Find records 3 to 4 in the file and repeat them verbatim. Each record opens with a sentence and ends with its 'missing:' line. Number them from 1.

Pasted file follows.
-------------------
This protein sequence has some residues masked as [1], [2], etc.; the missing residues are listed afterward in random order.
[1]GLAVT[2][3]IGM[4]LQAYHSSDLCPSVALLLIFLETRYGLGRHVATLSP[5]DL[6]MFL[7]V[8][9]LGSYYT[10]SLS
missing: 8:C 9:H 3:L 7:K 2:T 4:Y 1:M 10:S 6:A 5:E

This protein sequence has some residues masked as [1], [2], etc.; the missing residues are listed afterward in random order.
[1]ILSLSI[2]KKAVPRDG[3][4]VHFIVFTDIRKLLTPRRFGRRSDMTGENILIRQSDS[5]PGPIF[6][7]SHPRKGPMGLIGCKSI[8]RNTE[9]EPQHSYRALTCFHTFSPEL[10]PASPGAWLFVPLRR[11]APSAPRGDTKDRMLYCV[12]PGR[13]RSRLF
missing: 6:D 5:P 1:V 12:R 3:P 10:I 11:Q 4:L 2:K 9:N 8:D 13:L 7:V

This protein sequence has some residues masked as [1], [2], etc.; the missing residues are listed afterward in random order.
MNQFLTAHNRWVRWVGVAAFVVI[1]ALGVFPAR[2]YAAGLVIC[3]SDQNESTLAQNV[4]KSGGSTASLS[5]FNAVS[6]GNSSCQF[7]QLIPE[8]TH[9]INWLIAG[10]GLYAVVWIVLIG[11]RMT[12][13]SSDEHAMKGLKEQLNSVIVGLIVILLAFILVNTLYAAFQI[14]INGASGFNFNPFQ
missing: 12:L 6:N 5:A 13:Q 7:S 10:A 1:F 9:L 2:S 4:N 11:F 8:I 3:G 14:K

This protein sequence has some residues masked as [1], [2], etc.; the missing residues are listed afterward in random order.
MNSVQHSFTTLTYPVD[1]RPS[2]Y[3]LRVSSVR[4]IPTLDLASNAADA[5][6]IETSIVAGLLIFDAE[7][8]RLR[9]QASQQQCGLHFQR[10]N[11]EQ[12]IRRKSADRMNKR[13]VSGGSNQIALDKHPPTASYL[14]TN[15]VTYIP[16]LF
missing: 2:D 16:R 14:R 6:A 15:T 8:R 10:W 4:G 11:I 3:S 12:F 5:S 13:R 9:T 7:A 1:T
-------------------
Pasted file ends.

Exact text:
This protein sequence has some residues masked as [1], [2], etc.; the missing residues are listed afterward in random order.
MNQFLTAHNRWVRWVGVAAFVVI[1]ALGVFPAR[2]YAAGLVIC[3]SDQNESTLAQNV[4]KSGGSTASLS[5]FNAVS[6]GNSSCQF[7]QLIPE[8]TH[9]INWLIAG[10]GLYAVVWIVLIG[11]RMT[12][13]SSDEHAMKGLKEQLNSVIVGLIVILLAFILVNTLYAAFQI[14]INGASGFNFNPFQ
missing: 12:L 6:N 5:A 13:Q 7:S 10:A 1:F 9:L 2:S 4:N 11:F 8:I 3:G 14:K

This protein sequence has some residues masked as [1], [2], etc.; the missing residues are listed afterward in random order.
MNSVQHSFTTLTYPVD[1]RPS[2]Y[3]LRVSSVR[4]IPTLDLASNAADA[5][6]IETSIVAGLLIFDAE[7][8]RLR[9]QASQQQCGLHFQR[10]N[11]EQ[12]IRRKSADRMNKR[13]VSGGSNQIALDKHPPTASYL[14]TN[15]VTYIP[16]LF
missing: 2:D 16:R 14:R 6:A 15:T 8:R 10:W 4:G 11:I 3:S 12:F 5:S 13:R 9:T 7:A 1:T